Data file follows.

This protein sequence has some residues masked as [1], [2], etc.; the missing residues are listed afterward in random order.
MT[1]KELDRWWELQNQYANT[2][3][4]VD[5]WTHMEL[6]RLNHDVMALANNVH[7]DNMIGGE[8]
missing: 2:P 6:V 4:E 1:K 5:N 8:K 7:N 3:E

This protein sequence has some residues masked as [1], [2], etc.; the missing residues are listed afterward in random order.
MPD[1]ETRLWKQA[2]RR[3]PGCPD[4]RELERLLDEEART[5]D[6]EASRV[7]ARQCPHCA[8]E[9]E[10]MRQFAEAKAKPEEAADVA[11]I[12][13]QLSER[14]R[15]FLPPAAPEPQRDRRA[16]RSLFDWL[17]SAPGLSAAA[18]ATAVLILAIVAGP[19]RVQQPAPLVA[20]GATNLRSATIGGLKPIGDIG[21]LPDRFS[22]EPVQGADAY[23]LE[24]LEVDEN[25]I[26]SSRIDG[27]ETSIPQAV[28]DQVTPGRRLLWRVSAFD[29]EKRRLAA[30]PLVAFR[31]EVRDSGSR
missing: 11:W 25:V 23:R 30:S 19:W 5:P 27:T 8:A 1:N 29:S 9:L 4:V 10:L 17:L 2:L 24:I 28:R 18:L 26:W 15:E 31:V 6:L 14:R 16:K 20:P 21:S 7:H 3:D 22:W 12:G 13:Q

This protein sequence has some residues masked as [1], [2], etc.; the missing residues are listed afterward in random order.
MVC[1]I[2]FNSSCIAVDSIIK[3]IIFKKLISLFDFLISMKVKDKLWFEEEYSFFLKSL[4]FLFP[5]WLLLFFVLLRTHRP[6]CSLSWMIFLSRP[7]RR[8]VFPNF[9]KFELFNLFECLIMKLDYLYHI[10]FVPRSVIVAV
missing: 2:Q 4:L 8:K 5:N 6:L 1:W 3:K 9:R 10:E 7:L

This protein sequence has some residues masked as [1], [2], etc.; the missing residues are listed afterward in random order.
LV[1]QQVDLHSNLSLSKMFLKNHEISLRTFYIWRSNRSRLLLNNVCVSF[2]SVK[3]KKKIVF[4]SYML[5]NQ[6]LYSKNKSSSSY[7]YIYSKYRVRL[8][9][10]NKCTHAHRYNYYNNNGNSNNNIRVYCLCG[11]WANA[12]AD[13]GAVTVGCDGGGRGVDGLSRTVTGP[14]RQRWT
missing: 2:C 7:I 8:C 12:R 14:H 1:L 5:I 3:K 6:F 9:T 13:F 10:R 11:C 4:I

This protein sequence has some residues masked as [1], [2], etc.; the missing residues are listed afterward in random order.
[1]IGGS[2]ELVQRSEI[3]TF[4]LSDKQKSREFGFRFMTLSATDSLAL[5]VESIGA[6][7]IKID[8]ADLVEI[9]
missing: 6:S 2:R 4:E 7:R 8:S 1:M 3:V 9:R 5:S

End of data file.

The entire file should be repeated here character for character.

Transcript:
This protein sequence has some residues masked as [1], [2], etc.; the missing residues are listed afterward in random order.
MT[1]KELDRWWELQNQYANT[2][3][4]VD[5]WTHMEL[6]RLNHDVMALANNVH[7]DNMIGGE[8]
missing: 2:P 6:V 4:E 1:K 5:N 8:K 7:N 3:E

This protein sequence has some residues masked as [1], [2], etc.; the missing residues are listed afterward in random order.
MPD[1]ETRLWKQA[2]RR[3]PGCPD[4]RELERLLDEEART[5]D[6]EASRV[7]ARQCPHCA[8]E[9]E[10]MRQFAEAKAKPEEAADVA[11]I[12][13]QLSER[14]R[15]FLPPAAPEPQRDRRA[16]RSLFDWL[17]SAPGLSAAA[18]ATAVLILAIVAGP[19]RVQQPAPLVA[20]GATNLRSATIGGLKPIGDIG[21]LPDRFS[22]EPVQGADAY[23]LE[24]LEVDEN[25]I[26]SSRIDG[27]ETSIPQAV[28]DQVTPGRRLLWRVSAFD[29]EKRRLAA[30]PLVAFR[31]EVRDSGSR
missing: 11:W 25:V 23:R 30:S 19:W 5:P 27:T 8:A 1:N 29:S 9:L 4:V 10:L 17:L 2:L 24:I 28:R 18:L 26:W 15:E 31:V 6:L 14:R 16:K 20:P 21:S 7:H 3:D 22:W 12:G 13:Q

This protein sequence has some residues masked as [1], [2], etc.; the missing residues are listed afterward in random order.
MVC[1]I[2]FNSSCIAVDSIIK[3]IIFKKLISLFDFLISMKVKDKLWFEEEYSFFLKSL[4]FLFP[5]WLLLFFVLLRTHRP[6]CSLSWMIFLSRP[7]RR[8]VFPNF[9]KFELFNLFECLIMKLDYLYHI[10]FVPRSVIVAV
missing: 2:Q 4:L 8:K 5:N 6:L 1:W 3:K 9:R 10:E 7:L

This protein sequence has some residues masked as [1], [2], etc.; the missing residues are listed afterward in random order.
LV[1]QQVDLHSNLSLSKMFLKNHEISLRTFYIWRSNRSRLLLNNVCVSF[2]SVK[3]KKKIVF[4]SYML[5]NQ[6]LYSKNKSSSSY[7]YIYSKYRVRL[8][9][10]NKCTHAHRYNYYNNNGNSNNNIRVYCLCG[11]WANA[12]AD[13]GAVTVGCDGGGRGVDGLSRTVTGP[14]RQRWT
missing: 2:C 7:I 8:C 12:R 14:H 1:L 5:I 3:K 6:F 9:T 13:F 10:R 11:C 4:I

This protein sequence has some residues masked as [1], [2], etc.; the missing residues are listed afterward in random order.
[1]IGGS[2]ELVQRSEI[3]TF[4]LSDKQKSREFGFRFMTLSATDSLAL[5]VESIGA[6][7]IKID[8]ADLVEI[9]
missing: 6:S 2:R 4:E 7:R 8:S 1:M 3:V 9:R 5:S